Spring flowers

Spring flowers in our courtyard

What comes to mind when you think of the word joy?

  • The laughter of a baby playing peek-a-boo with you
  • A child giggling and belly-laughing as puppies playfully tumble over her and lick her face
  • The glow of new parents gazing with wonder and delight at their hours-old baby
  • The wide smiles and happy tears of family members as they embrace a loved one who’s just returned safely from active duty
  • Seeing the first robin of spring or hearing the song of a wood thrush again after a long winter
  • Looking up to see a sunrise so beautiful that you stop breathing for a moment
  • Watching your normally straight-laced, in-control, ever-so-business-like spouse playing, down-on-the-floor and with great silliness, like a child with your child

Joy is our response to the wonders of creation, new life, safe returns, hopes met. Joy is contagious. We can feel it; we know it from experience and can remember it. We also recognize it in others; we can see, hear, and sense it. It streams from love. It’s a gift: something we receive and share.

When we feel joy ourselves or see it in another, we become like the little children Jesus asks us to be (Mt. 18:3, Mark 10:15, Luke 18:17).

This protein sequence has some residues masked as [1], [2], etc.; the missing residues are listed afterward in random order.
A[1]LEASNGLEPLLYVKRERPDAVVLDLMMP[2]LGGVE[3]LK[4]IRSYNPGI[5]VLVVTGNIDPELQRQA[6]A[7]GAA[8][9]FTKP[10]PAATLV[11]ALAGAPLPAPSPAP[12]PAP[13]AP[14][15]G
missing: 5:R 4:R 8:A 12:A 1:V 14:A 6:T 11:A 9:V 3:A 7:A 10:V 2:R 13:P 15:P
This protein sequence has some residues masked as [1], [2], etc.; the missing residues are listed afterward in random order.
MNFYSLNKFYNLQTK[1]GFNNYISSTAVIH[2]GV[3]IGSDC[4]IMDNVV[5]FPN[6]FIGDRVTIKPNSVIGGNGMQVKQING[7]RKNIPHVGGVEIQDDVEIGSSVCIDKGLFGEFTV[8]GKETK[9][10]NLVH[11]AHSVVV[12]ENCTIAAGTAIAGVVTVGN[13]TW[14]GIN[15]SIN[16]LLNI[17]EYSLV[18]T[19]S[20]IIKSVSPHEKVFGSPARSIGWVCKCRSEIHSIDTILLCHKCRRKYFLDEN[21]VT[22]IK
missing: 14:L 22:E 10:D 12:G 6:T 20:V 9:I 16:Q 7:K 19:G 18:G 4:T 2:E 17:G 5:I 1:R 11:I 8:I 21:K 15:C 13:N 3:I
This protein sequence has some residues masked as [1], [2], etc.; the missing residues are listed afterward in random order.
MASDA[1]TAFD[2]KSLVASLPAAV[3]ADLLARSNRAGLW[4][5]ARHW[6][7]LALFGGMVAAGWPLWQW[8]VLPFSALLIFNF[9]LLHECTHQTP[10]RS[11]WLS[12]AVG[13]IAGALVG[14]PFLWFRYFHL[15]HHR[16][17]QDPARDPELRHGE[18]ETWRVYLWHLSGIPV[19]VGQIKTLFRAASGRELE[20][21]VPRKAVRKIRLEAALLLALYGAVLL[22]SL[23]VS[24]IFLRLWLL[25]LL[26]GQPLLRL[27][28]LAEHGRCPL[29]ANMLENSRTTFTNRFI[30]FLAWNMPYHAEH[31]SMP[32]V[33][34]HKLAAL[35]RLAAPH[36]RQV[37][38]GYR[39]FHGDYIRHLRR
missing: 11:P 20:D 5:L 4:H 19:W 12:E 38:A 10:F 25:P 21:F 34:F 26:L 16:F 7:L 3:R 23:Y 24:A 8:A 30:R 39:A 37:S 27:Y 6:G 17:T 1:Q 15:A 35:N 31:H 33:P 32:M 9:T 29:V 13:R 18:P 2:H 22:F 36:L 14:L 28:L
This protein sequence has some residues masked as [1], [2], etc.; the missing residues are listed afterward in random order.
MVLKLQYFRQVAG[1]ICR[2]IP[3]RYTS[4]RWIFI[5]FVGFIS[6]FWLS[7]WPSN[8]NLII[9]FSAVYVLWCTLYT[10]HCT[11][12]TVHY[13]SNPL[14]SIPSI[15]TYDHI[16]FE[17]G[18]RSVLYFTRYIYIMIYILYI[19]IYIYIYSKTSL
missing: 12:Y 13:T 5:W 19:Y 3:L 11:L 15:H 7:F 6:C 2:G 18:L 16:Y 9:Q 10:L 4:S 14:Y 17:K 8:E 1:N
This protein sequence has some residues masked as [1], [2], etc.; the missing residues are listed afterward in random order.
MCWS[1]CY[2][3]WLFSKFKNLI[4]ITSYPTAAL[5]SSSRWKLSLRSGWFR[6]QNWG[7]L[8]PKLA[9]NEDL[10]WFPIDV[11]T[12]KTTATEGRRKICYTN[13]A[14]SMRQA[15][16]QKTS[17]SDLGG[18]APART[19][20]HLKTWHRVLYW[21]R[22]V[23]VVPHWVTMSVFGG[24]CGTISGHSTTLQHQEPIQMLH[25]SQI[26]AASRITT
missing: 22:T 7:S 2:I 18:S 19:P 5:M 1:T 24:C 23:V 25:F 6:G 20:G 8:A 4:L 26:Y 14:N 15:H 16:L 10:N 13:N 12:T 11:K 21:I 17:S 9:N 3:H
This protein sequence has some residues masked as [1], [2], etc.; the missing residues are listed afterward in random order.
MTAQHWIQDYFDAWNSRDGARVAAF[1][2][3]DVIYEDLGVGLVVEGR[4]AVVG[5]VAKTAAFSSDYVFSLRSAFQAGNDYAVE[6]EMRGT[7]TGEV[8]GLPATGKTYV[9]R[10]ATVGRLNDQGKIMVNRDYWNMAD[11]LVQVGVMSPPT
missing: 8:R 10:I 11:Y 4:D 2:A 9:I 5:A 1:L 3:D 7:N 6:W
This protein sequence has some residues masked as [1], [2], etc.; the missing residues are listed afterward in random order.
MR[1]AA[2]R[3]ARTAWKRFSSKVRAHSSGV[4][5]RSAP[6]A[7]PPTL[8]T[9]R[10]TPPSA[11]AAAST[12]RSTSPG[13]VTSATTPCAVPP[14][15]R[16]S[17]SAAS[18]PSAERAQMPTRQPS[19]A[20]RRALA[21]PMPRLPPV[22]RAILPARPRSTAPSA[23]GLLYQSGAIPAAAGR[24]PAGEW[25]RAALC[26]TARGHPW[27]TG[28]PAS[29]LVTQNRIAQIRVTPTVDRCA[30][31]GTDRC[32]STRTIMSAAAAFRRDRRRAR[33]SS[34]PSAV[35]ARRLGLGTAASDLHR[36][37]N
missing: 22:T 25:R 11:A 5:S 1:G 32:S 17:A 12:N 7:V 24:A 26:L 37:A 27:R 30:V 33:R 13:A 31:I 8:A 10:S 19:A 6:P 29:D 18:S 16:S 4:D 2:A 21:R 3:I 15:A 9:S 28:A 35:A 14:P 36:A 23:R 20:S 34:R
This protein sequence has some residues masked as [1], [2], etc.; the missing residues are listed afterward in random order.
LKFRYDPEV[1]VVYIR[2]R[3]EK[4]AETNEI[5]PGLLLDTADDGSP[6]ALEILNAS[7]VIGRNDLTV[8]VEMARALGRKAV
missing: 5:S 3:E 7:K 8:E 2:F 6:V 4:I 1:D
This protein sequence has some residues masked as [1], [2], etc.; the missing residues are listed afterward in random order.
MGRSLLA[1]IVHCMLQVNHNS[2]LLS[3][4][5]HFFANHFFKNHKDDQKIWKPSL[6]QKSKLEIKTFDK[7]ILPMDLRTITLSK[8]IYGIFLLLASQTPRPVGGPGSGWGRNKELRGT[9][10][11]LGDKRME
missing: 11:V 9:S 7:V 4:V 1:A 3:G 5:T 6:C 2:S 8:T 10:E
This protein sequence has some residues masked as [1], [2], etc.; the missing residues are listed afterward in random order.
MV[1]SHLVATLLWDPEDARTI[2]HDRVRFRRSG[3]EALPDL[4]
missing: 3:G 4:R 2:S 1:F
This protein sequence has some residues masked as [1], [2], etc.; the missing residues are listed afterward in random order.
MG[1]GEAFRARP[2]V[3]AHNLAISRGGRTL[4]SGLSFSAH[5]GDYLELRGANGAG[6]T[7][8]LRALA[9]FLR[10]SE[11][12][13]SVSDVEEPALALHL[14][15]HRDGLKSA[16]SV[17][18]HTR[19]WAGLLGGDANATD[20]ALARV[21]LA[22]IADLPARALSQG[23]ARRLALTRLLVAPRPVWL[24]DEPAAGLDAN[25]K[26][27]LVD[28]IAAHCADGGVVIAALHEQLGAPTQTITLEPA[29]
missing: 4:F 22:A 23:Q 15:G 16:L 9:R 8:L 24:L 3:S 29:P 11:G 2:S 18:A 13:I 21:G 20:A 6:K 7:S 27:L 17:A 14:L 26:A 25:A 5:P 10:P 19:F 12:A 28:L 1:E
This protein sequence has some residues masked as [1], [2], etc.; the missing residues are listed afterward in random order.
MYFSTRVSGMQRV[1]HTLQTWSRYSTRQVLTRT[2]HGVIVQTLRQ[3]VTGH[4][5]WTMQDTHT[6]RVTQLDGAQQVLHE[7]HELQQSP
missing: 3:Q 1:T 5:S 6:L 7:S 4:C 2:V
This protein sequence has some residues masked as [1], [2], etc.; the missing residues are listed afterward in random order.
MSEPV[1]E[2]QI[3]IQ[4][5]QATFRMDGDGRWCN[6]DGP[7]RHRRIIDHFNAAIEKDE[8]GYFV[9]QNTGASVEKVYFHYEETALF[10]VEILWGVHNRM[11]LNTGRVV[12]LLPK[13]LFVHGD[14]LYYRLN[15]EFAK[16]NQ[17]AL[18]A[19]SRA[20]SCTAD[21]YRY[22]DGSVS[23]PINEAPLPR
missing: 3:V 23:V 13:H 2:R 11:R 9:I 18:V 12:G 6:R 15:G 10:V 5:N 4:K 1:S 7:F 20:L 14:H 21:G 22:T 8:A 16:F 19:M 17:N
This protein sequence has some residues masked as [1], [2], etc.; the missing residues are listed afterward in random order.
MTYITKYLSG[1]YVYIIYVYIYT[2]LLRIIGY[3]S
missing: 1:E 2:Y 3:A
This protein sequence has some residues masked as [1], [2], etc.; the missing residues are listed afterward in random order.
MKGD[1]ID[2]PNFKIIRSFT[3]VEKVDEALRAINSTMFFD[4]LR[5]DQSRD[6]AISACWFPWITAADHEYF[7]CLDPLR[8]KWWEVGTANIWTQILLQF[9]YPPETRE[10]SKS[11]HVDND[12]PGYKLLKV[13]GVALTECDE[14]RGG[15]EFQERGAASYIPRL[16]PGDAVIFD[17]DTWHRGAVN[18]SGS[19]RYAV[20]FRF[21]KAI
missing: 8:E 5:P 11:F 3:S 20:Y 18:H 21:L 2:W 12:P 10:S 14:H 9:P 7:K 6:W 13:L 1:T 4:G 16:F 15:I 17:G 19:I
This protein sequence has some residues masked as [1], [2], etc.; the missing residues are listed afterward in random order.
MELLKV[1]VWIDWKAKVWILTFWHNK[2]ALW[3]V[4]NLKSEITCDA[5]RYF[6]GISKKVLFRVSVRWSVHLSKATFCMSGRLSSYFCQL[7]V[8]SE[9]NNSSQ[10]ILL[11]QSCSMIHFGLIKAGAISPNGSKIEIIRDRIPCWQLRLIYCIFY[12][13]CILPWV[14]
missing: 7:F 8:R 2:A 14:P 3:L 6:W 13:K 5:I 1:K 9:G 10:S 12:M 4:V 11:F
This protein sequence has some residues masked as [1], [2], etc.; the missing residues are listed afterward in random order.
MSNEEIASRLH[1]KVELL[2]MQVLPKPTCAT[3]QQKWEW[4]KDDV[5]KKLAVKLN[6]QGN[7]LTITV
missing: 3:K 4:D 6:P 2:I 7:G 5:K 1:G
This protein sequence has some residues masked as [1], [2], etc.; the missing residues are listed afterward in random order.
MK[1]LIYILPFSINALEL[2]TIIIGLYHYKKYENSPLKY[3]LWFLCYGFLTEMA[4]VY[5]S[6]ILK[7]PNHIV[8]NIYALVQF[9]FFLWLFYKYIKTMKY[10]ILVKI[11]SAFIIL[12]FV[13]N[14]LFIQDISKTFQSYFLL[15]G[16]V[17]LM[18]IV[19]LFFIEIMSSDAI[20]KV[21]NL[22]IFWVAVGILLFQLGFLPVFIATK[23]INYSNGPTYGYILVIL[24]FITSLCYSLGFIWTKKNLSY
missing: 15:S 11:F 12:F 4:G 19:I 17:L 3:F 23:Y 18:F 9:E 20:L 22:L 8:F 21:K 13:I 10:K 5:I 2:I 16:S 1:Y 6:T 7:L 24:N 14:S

Joy is a fruit of the Holy Spirit (Gal. 5:22) because it is organic, generative, and sustaining; its effects outlast our immediate experience of it.

“Abide in my love,” Jesus told the disciples, “…. so that my joy may be in you, and that your joy may be complete” (John 15:9,11).

Joy can astonish us when it appears in unlikely places, at moments when it is most needed.

Joy, however fleeting it may be, is redeeming. We need to recognize it when it appears and give thanks for it. We need to cherish it and remember it because it points to a reality beyond ourselves, a truth beyond the pain and suffering in this world. It fuels hope and fosters love.

After His resurrection, Jesus sent the Holy Spirit to us (John 14:15-31), and the Spirit gives us joy. We can receive this gift of joy all through our lives.

Take a moment, now, and call to mind your own memories of joy: your experiences, as well as those you witnessed.

Now, add this image to your treasure-box of joy: the face of our dear Sr. Marie, who chose to enter hospice this week, laughing and smiling, her face and her whole being radiating joy and peace. This is a joy so beautiful that we, her sisters, catch our breath in wonder and gratitude as we witness what God continues to do in her: the transformation of her long life, freely given to the Lord in love, into the very fruit of joy itself, for others.

For our dear sister, we pray, drawing on St. Clare’s words to St. Agnes, “that He Whom You serve with the total desire of Your soul may bestow on You the reward for which You so long,”1 with great joy.

 


1 Clare of Assisi, “The First Letter to Agnes of Prague,” in The Lady: Clare of Assisi: Early Documents, trans. Regis Armstrong (rev. ed.; New City Press, 2006) 46.